Pomacea canaliculata (mollusc)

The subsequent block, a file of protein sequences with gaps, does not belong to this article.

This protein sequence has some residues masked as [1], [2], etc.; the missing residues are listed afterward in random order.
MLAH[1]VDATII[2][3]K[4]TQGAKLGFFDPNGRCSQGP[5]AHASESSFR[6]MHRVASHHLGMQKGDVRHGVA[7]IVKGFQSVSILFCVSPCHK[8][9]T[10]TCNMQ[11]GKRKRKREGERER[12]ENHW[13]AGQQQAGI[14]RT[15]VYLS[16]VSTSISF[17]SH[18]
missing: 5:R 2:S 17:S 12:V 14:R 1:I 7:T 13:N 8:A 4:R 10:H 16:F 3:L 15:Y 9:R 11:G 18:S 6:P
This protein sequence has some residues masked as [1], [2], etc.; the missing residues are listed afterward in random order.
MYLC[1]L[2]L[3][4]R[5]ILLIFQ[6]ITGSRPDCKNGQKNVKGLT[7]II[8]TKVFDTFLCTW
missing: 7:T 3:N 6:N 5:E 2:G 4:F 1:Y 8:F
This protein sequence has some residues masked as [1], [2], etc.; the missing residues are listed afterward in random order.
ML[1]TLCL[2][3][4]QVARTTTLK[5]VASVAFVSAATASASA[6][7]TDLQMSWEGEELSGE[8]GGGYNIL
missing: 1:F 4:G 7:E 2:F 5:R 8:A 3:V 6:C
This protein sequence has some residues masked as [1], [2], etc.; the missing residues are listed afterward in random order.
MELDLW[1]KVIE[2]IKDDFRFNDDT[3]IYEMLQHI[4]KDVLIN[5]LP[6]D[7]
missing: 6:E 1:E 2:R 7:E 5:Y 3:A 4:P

Control: Eradication of established populations is probably not possible. Numerous measures have been tried in attempts to control apple snails in agricultural settings. These include: widespread use of pesticides, with serious environmental and human health consequences; biological control, notably the use of fish and ducks; a range of cultural and mechanical control measures. None has proven entirely effective, safe, and economically viable. None is likely to be appropriate in natural ecosystems. In rice and taro fields, hand picking is a successful method to control apple snail populations without harming the environment. The disadvantage is that it only works when done on regular base. The best results are obtained if the hand picking is done as a community effort. All visible snails should be collected with a scoop net or by hand. After collection the snails can be used for human consumption (beware of parasites!), crushed to serve as a food source for fish or destroyed otherwise. Eggs should not be forgotten during collection! Baited traps filled with lettuce, cassava and taro leaves can be used to attract the snails and to facilitate the collection. All vegetation and obstacles around fields should be removed as much as possible as the snails need this to deposit their eggs. When there are no suitable eggs-laying sites available, the snails are forced to deposit the eggs on the bare ground where the eggs are very vulnerable and easily fall into the water, which drowns the eggs. Before draining a field, make shallow trenches so that the snails will congregate in the trenches and can be captured easily.